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Dog Leg Amputation Seromas: What You Need to Know

Tripod Dog Jerry relaxes after surgeryHere at Tripawds, we talk about Seromas a lot. But what exactly is a seroma? According to Michigan Veterinary Specialists,

“Seromas may occur at the surgical site. A seroma is an accumulation of fluid in the tissues. The body will usually absorb the fluid, but the fluid is sometimes drained if needed.”

My new Tripawd buddy Titan wants you to know, if your dog is about to undergo amputation surgery, it’s important that you know about seromas. They can occur anytime after a surgery like amputation, spaying, etc., but they are relatively harmless.

According to Northern California’s Veterinary Surgical Associates:

If the region around the incision becomes progressively more swollen, your pet may have a seroma, which is an accumulation of fluid under the skin. This occurs most often with dogs that are very active immediately after surgery.

Titan and his mom have graciously sent us some photos of his really gnarly seroma (warning, these photos are kinda gross!). Lucky boy, he got it taken care of and everything is fine now and he’s well on the road to recovery. Whew!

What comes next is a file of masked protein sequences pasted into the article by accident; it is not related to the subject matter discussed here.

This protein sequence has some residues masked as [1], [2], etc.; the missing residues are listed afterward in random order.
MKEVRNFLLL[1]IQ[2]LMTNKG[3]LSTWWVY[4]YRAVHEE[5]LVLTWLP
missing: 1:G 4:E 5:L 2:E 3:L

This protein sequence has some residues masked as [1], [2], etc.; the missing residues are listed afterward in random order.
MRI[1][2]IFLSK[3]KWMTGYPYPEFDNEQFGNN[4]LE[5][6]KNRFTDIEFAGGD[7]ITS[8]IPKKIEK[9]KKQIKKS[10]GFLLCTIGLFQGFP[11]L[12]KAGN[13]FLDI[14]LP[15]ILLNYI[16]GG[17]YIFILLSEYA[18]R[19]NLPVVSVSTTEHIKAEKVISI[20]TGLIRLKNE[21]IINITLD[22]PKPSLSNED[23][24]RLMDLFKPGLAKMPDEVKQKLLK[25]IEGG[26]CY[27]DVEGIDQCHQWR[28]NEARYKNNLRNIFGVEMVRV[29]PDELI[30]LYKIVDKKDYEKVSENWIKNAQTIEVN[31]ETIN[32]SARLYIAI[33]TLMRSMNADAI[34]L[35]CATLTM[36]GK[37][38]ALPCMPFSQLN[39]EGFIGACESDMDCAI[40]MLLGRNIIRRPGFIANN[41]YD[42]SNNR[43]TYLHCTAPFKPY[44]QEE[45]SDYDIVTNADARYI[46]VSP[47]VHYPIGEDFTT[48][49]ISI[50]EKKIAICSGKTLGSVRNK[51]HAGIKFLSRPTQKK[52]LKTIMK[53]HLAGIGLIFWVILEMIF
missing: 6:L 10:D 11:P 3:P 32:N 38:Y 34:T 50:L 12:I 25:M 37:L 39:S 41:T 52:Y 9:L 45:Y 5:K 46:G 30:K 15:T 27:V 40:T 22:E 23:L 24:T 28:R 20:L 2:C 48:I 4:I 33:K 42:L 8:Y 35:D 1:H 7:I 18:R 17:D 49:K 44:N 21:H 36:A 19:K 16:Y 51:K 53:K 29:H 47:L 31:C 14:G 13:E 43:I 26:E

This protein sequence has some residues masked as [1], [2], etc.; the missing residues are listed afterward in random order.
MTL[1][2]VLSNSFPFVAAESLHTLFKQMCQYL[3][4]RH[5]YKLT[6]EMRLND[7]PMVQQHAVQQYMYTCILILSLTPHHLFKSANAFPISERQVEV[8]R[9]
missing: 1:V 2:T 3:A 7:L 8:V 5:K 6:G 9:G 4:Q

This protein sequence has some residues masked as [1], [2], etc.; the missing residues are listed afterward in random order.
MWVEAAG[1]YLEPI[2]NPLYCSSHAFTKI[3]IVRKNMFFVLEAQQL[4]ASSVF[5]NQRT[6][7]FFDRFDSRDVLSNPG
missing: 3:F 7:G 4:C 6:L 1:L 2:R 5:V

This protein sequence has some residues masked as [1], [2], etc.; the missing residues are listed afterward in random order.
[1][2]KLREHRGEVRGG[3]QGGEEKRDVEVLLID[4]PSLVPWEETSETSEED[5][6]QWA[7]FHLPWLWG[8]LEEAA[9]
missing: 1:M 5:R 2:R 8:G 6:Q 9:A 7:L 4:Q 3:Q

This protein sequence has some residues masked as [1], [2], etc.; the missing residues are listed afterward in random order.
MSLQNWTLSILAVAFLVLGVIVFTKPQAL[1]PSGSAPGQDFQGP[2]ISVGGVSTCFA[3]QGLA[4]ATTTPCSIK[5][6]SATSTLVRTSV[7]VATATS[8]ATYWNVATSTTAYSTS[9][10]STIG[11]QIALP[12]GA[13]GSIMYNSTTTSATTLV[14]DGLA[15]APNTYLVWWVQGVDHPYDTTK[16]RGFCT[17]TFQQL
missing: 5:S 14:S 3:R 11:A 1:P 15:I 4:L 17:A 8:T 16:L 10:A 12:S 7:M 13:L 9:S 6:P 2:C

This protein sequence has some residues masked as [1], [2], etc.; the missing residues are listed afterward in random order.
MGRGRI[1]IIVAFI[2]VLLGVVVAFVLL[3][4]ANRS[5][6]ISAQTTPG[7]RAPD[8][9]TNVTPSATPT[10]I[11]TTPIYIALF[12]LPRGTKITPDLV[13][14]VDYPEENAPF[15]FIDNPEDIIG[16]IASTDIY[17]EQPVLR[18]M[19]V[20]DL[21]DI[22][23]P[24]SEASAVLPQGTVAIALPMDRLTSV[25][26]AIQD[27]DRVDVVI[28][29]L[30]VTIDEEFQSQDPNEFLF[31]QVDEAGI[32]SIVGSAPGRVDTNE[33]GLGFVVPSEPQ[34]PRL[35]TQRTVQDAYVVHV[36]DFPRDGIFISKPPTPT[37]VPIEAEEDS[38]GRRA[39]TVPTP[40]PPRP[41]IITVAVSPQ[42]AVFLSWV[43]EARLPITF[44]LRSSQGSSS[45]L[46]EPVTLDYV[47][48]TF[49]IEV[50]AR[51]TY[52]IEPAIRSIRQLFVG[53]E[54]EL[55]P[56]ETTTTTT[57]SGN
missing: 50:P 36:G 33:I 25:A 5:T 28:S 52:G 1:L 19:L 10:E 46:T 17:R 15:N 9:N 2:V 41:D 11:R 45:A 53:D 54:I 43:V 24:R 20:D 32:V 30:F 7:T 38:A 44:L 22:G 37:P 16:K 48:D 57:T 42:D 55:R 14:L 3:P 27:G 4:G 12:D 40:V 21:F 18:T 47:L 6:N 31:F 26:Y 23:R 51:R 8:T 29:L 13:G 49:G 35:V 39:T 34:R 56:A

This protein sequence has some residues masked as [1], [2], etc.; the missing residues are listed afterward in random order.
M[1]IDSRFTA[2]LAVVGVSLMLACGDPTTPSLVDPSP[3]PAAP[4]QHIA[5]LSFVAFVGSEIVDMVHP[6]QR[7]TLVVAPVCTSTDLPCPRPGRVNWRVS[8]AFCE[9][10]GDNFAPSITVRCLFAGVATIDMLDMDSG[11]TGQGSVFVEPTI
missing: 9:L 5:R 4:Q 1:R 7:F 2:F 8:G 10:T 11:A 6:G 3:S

7 Responses to “Dog Leg Amputation Seromas: What You Need to Know”

  1. Fawne, try not to be scared. We send our love and healing thoughts to Sasha. If you need any support or just want to talk, please join our Forums, we’re happy to help any way we can. Good luck.

  2. Yes, thanks. I’ve been in tears for 2 hours since I left the vet today and my little Sasha has to have an amputation because her broken leg won’t heal and she’s 13 years old. This is a great site ’cause I’m scared to death and need to just throw myself into everything I can read before I schedule the surgery.

  3. Just an FYI Titan’s seroma did heal even though they had to do sticthes on the under layers of skin. They couldn’t restaple it. But it healed nicely we will see when his fur grows back. If you think your buddy has a seroma be peristant so they can drain it. It has been a month since Titan’s amputation and he is doing GREAT well better than Great. Another great tip is since they couldn’t restaple I used hydrogen peroxide wipes to keep that area clean of infection
    Heidi and Titan

  4. Gosh, great post! And, it’s important to show the photos so that people may better understand exactly what a seroma can look like. Thanks to Titan’s mom for sharing those photos!

    Vicki, Blazer & Kimber

    • Hi,

      My little kitty, Tiger had her right front leg amputated and i have monitoring the wound carefully and when i thought she might have some seroma I immediately took her back to the Vet and he confirmed that the muscles gets swollen after surgery and when they shrink again it could ooze some liquid. The liquid was a clear pinkish colour and he said I should not worry too much unless it turn yellow in colour. But I now have the problem of, with her using the kitty litter it becomes stuck to the wound. How can I clean this without irrating the wound or should I leave it be?

      Your advice would be appreciated.



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